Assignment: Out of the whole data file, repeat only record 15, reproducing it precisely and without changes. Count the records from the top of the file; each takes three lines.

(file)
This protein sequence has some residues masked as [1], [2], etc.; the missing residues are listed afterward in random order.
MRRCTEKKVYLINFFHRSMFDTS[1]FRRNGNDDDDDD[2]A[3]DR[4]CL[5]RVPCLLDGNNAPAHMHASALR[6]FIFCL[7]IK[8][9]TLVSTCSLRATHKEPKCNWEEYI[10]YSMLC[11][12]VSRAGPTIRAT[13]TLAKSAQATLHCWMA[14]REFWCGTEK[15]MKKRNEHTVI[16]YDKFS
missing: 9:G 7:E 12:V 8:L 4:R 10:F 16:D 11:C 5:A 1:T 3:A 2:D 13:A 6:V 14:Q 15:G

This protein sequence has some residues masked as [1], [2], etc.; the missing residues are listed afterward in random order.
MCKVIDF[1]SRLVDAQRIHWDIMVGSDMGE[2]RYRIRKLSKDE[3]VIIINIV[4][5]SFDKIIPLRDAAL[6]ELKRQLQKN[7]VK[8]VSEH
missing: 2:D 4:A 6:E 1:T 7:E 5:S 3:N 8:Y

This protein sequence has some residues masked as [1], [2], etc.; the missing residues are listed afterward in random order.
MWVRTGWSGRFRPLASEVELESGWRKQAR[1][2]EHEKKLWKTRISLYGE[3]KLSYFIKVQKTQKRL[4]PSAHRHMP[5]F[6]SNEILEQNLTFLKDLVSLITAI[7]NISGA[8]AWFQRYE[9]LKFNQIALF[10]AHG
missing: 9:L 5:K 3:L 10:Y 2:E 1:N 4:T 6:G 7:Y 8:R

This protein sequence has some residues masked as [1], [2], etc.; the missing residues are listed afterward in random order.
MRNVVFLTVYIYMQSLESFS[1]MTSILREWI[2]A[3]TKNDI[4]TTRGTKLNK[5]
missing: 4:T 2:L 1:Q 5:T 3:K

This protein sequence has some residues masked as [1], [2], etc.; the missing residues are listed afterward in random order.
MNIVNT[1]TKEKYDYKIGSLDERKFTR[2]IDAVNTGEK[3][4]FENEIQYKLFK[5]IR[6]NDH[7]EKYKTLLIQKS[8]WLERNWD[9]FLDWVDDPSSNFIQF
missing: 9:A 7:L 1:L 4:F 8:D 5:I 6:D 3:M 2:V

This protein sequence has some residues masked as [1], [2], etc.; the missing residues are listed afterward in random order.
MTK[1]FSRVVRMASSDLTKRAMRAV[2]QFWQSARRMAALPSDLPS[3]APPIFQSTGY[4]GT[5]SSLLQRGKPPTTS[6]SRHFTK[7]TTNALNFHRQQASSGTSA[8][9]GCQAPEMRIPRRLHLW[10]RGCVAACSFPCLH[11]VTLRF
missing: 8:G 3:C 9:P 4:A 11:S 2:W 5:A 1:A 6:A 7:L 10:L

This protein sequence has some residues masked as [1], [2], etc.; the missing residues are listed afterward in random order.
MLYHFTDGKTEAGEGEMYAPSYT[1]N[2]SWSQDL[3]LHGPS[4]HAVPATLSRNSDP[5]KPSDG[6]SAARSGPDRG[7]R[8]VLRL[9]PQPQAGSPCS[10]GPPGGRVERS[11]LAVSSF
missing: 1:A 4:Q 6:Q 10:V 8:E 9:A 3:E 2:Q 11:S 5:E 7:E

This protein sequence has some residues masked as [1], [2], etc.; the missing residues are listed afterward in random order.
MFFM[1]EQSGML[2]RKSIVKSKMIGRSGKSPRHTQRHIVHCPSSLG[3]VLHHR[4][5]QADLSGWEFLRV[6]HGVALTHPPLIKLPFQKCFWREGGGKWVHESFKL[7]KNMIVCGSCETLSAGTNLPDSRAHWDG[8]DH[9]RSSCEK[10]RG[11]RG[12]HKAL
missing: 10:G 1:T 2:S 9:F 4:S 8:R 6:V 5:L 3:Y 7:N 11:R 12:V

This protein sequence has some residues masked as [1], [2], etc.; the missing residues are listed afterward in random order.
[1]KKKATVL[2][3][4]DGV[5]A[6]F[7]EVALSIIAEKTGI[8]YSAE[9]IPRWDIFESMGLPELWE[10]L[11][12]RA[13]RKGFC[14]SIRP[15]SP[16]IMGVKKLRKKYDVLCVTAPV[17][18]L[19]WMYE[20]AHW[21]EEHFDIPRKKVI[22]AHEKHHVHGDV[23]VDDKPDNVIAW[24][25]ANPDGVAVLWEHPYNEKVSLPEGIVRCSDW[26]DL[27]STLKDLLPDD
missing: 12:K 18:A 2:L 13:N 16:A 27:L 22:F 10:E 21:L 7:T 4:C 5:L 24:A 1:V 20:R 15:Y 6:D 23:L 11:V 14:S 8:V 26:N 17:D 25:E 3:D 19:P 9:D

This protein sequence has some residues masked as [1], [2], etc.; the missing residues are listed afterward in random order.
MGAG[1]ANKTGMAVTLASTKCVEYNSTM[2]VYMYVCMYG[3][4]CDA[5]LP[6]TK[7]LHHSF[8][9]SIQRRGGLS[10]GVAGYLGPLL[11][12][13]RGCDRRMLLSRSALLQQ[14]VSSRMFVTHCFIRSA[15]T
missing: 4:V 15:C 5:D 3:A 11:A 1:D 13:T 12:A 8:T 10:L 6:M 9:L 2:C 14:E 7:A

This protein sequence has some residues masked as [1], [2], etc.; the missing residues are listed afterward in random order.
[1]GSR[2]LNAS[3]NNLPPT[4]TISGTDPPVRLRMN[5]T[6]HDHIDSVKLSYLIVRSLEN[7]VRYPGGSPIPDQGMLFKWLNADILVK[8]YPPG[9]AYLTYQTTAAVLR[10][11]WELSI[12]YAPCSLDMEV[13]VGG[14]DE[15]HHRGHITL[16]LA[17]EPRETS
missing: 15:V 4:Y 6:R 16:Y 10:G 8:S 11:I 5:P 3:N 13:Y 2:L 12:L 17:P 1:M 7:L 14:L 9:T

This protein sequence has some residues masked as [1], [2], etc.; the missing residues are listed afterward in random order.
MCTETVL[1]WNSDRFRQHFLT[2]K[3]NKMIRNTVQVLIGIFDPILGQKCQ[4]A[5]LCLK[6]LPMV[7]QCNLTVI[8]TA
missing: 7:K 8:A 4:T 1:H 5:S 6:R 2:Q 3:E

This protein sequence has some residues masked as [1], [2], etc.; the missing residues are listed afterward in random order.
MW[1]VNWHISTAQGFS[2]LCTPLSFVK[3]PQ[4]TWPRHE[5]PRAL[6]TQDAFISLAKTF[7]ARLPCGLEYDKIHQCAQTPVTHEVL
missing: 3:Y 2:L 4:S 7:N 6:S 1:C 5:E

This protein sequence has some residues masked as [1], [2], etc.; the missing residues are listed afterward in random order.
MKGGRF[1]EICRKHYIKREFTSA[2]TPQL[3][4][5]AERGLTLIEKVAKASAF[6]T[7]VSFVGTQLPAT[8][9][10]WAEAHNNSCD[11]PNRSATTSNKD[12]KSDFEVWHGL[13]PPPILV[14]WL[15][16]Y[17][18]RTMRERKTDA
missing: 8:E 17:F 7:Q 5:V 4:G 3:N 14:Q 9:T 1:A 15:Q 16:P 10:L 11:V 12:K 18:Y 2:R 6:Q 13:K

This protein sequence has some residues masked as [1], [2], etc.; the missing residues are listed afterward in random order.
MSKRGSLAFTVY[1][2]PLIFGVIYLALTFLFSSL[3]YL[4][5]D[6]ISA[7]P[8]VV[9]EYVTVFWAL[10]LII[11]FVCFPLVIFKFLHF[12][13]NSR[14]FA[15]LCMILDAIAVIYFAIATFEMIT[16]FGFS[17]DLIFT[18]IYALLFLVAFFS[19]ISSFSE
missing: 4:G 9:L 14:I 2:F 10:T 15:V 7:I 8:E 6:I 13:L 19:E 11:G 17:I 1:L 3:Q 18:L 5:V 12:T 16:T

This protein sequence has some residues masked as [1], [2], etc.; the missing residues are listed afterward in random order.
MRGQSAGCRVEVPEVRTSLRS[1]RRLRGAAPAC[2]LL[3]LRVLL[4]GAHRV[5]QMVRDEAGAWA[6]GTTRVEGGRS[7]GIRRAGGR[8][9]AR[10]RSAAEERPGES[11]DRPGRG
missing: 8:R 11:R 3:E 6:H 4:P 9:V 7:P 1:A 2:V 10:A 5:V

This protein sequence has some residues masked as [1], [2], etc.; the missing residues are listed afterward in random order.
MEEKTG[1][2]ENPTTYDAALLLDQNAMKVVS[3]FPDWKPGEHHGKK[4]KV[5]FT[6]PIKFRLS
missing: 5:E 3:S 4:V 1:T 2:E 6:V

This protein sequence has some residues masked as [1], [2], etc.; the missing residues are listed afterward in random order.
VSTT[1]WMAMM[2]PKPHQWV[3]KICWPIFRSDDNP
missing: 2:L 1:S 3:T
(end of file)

This protein sequence has some residues masked as [1], [2], etc.; the missing residues are listed afterward in random order.
MSKRGSLAFTVY[1][2]PLIFGVIYLALTFLFSSL[3]YL[4][5]D[6]ISA[7]P[8]VV[9]EYVTVFWAL[10]LII[11]FVCFPLVIFKFLHF[12][13]NSR[14]FA[15]LCMILDAIAVIYFAIATFEMIT[16]FGFS[17]DLIFT[18]IYALLFLVAFFS[19]ISSFSE
missing: 4:G 9:L 14:I 2:F 10:T 15:V 7:I 8:E 6:I 13:L 19:E 11:G 17:I 1:L 3:Q 18:L 5:V 12:T 16:T